So even his most joyous piece, the Eighth Year's "My President Was Black"—a loose and celebratory take on the legacy of Obama, whose optimism Coates had often found unjustified—is shadowed by the institutionalized racism whose structure Coates spends much of the rest of the book tracing and explaining. The epilogue is "The First White President," an agonized exegesis of the white totalitarian assumptions at the core of the Trump presidency. On page after page, Coates fights the myopia over the "majestic tragedy" of American popular history, which so often ignores basic facts like how "racism was banditry . . . not incidental to America [but] essential to it."

It is too easy to call Coates the modern-day James Baldwin. Baldwin is the more consciously literary—Coates probably doesn't have a Giovanni's Room in him—while Coates hews to the style of a magazine writer looking for a punchy first line, like "Last summer, in Detroit's St. Paul Church of God in Christ, I watched Bill Cosby summon his inner Malcolm X" or "The first I saw Michelle Obama in the flesh, I almost took her for white." Still, Coates' second book, the meditative Between the World and Me (Spiegel & Grau, 2015), was inspired by The Fire Next Time, and both of their writings are oracular in tone and suspicious of easy solutions. When Coates writes that "there are no clean victories for black people, nor, perhaps, for any people," it's hard not to hear Baldwin's mournful moral urgency ringing through.

Coates might not be America's greatest writer. But right now, in the shadow of a resurgent white supremacy, he might be its most important.

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Rain Taxi Online Edition Winter 2017-2018 | © Rain Taxi, Inc. 2018

Silence: In the Age of Noise

Erling Kagge
Translated by Becky L. Crook
Pantheon ($20)

by Adrian Glass-Moore

Many of us live under constant attack by noise, a most insidious enemy since it passes itself off as a friend. We are likely to say "it's too quiet" whenever silence wins a brief (and it is always brief) victory over noise. Erling Kagge, a Norwegian adventurer, achieved extreme silence when, in 1993, he walked alone for fifty days in Antarctica to the South Pole. He purposefully discarded the batteries to his radio at the trip's outset, leaving him confidently devoid of any human contact for the duration.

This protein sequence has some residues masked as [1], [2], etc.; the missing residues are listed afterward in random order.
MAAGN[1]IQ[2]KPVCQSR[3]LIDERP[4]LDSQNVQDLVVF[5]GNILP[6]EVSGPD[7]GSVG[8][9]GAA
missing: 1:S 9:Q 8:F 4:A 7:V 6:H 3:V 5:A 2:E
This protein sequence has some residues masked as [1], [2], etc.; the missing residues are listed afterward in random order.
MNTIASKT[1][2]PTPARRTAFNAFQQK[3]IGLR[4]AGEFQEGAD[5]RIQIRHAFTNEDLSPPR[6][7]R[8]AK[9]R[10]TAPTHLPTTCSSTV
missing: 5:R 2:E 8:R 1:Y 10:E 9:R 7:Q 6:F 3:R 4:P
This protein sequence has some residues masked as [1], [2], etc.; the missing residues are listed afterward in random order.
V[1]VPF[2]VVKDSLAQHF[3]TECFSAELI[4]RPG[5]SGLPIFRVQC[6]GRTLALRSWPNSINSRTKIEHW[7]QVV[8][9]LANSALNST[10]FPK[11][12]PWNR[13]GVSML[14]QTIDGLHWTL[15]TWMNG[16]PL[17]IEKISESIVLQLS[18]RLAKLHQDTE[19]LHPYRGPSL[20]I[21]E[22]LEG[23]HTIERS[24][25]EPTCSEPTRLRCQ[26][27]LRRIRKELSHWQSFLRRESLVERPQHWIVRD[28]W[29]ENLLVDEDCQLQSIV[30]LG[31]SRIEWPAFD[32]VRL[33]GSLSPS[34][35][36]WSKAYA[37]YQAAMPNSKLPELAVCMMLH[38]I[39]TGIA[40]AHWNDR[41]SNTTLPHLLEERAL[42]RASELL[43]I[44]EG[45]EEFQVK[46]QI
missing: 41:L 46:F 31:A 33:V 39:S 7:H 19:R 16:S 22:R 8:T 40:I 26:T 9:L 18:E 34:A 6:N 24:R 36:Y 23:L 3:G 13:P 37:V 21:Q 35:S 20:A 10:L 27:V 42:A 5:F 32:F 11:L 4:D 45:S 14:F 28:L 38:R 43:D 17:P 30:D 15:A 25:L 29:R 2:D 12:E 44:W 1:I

"I was never bored or interrupted," Kagge writes of the experience in Silence: In the Age of Noise. "I was alone with my own thoughts and ideas. The future was no longer relevant. I paid no attention to the past. I was present in my own life." The book could just as aptly be titled Presence, which writer Fran Lebowitz argues persuasively is increasingly rare. If you are in the street and looking down at your phone, then you aren't in the street, she says—you're on your phone. It follows that had Kagge traversed Antarctica while tuned in to the radio, he would have been tuned in to the radio, not in Antarctica.

Thus, we can say that not only did Kagge travel to extreme places, he was there when he did so. This puts Kagge in a unique position to dispense information he gathered which we are unlikely to obtain on our own, since we are neither likely to visit such extreme places nor forego distractions while we are there. Whatever knowledge Kagge possesses he transfers largely by osmosis. He doesn't spell it out for us, opting instead to spread his ideas over thirty-two wide-ranging micro-essays, each no more than a few pages.

Silence is not only found in silence. Kagge found it on top of the Williamsburg Bridge, spanning the East River between Manhattan and Brooklyn, which he climbed with a fellow "urban explorer" in 2010. "I heard nothing," Kagge writes. "Below me, the traffic thundered past in four lanes, while the subway pounded rhythmically on its way in and out of the city centre. I was consumed by all that I saw and I shut out all the noise. You cannot wait for it to get quiet." Kagge also found silence, or presence, or beauty—whatever you want to call it—during a trudge through New York City's sewer system. Despite the "ceaseless noise," he writes, there was a "negative beauty—by virtue of all that is not present."

Kagge defines silence broadly as a state of mind, one that can be achieved without moving to Antarctica. But the fact is he did go to Antarctica. There is an urge within many of us to escape the physical din, not simply to tune it out. "It is not enough to withdraw from the mob, not enough to go to another place," wrote Michel de Montaigne. "It is our own self we have to isolate and take back into possession." Yet more than 400 years after Montaigne wrote that, physical displacement retains its allure, including for Kagge, who writes that he once "flew eighteen hours from Oslo to Sri Lanka in order to relax." Aware of the irony, Kagge can't help but report, "It was fabulous."